About Carlos Santana
Santana: a band, a man. Carlos Santana used his immense guitar talent to pioneer a fusion of rock, salsa, and jazz in the late 1960s. His blues-tinged riffs were set against a backdrop of Latin percussion, creating a signature sound that has evolved over the years yet remains entirely his own.
Growing up in Jalisco, Mexico, young Carlos took to music very early on, with violin at 5 and guitar at 8. The family spent some time living in Tijuana where Carlos studied with Javier Bátiz. Later, they relocated to San Francisco allowing him to see his idols perform up close and personal, B.B. King being a particular highlight.
In 1966, Carlos and a couple of street musicians formed the Santana Blues Band and set out to do music full time. Shortening the name to just Santana, the band gained fans in quick order. Legendary Bay Area promoter Bill Graham secured them a performance at Woodstock in 1969 that earned them a deal with the Clive Davis-run Columbia Records.
After an initial misstep during the recording of their debut, some line-up changes shifted band members around. The self-titled record went on to hit number four on the U.S. album charts, with the single "Evil Ways" – a Graham suggestion – reaching number nine.
Their second effort, Abraxas, topped the charts and sold over four million copies, the pinnacle of their early success. The band put their trademark spin on Fleetwood Mac's “Black Magic Woman” and Tito Puente's “Oye Como Va” to earn two Top 20 hits.
Personal and artistic differences began emerging within the band's ranks. Turning down a competing offer from Eric Clapton, guitarist Neal Schon signed on in time to contribute to their third set, Santana III. The collection, which also featured Tower of Power's horn section, topped the charts once more, selling some two million units.
Drug problems and financial mismanagement ensued, but Carlos led the efforts on their fourth record, Caravanserai, with an infusion of new musicians. Schon and Gregg Rolie departed after they wrapped in the studio. Both would go on to be part of Journey.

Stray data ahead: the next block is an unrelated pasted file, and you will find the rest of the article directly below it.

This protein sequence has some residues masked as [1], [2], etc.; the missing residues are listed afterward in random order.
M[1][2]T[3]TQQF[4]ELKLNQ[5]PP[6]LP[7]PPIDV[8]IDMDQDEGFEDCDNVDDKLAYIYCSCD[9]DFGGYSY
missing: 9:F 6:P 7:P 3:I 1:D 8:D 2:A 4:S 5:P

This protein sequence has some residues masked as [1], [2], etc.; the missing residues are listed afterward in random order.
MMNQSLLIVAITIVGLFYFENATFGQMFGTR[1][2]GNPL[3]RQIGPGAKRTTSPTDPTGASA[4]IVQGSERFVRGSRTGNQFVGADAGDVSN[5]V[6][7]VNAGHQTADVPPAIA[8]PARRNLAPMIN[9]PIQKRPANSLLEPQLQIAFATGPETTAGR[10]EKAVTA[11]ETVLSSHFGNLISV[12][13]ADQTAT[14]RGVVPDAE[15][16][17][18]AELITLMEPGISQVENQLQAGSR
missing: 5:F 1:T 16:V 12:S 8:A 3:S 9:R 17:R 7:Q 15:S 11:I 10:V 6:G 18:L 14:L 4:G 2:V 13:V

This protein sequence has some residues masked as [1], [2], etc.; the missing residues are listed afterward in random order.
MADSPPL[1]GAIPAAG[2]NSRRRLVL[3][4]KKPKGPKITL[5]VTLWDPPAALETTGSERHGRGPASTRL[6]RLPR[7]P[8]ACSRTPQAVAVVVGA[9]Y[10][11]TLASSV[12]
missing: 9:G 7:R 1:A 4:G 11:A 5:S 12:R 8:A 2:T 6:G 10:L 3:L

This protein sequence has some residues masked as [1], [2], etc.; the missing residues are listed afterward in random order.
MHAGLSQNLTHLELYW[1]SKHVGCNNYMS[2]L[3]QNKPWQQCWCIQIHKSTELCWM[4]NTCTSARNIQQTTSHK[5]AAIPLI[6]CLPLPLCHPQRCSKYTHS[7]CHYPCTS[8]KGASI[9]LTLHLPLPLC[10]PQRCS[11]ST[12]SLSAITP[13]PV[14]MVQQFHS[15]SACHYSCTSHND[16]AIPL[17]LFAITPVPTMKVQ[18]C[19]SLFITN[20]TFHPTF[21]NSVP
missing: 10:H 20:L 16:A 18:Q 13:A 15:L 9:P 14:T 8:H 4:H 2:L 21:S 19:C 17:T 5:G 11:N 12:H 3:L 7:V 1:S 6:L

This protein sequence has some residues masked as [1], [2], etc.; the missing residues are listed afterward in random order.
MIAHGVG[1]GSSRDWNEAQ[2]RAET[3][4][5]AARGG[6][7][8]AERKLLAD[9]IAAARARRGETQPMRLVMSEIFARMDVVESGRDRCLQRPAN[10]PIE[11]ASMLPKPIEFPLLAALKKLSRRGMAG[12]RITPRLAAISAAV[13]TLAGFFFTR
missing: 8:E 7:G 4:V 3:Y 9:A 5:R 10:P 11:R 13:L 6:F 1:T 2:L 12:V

The jazz fusion-filled album pleased critics, but did not sell all that well. Carlos got married, dove into spiritual pursuits, regrouped with different players, and offered up Welcome as the fourth Santana album.
As he moved further and further into jazz territory, Carlos continued to swap out his supporting players so that the sound could evolve properly. He collaborated with Alice Coltrane, Jack DeJohnette, Leon Patillo, and Jules Broussard along his journey.
Now at the management helm, Bill Graham, however, steered things back to rock for 1976's Amigos. With solid funk and Latin underpinnings, the record got Santana back on the pop charts and solidified a formula that would stay in place for years to come, although the players would continue to change. Carlos kept a solo career going on the side to pursue his more ethereal notions.
When sales started to slump, Graham stepped in once again and got the band on the line-up for Live Aid in 1985. Their appearance re-energized their fan base. Still, their numbers weren't up to snuff for the record executives.
To keep things going, Carlos collaborated on all sorts of projects with artists including John Lee Hooker, Babatunde Olatunji, and Mickey Hart. He also staged a 1988 reunion tour with previous members of Santana. In response, Columbia records issued a 20th anniversary collection titled Viva Santana.
Carlos switched camps and signed with Polygram Records in 1990. The affair was short-lived and he was without a deal by the end of the decade. All wasn't lost, though. Carlos, along with his Santana band mates, was inducted into the Rock and Roll Hall of Fame in 1998.
By that time, Clive Davis was running Arista Records. He nabbed Carlos and suggested he make a record with some younger artists. The result was 1999's Supernatural and it included Rob Thomas, Wyclef Jean, Lauryn Hill, Eric Clapton, and Dave Matthews, among others. It was phenomenally successful selling over 15 million copies. The Thomas-fronted single "Smooth" topped the charts for 12 weeks.
The follow-up, 2002's Shaman, failed to capture the same lightning using the same bottle winning only one Grammy to Supernatural's nine. The same was true for 2005's All That I Am, minus the Grammy win.
In 2003, Rolling Stone put Carlos at number 15 in their 100 Greatest Guitarists of All Time. His collaborations continue to drive him whether they be with Herbie Hancock, Marcelo Vieira, or Chad Kroeger.
Non-music projects have also filled the days. Charitable work through his Milagro Foundation, a chain of upscale restaurants called Maria Maria, and other product lines are all part of the Carlos Santana playbook.
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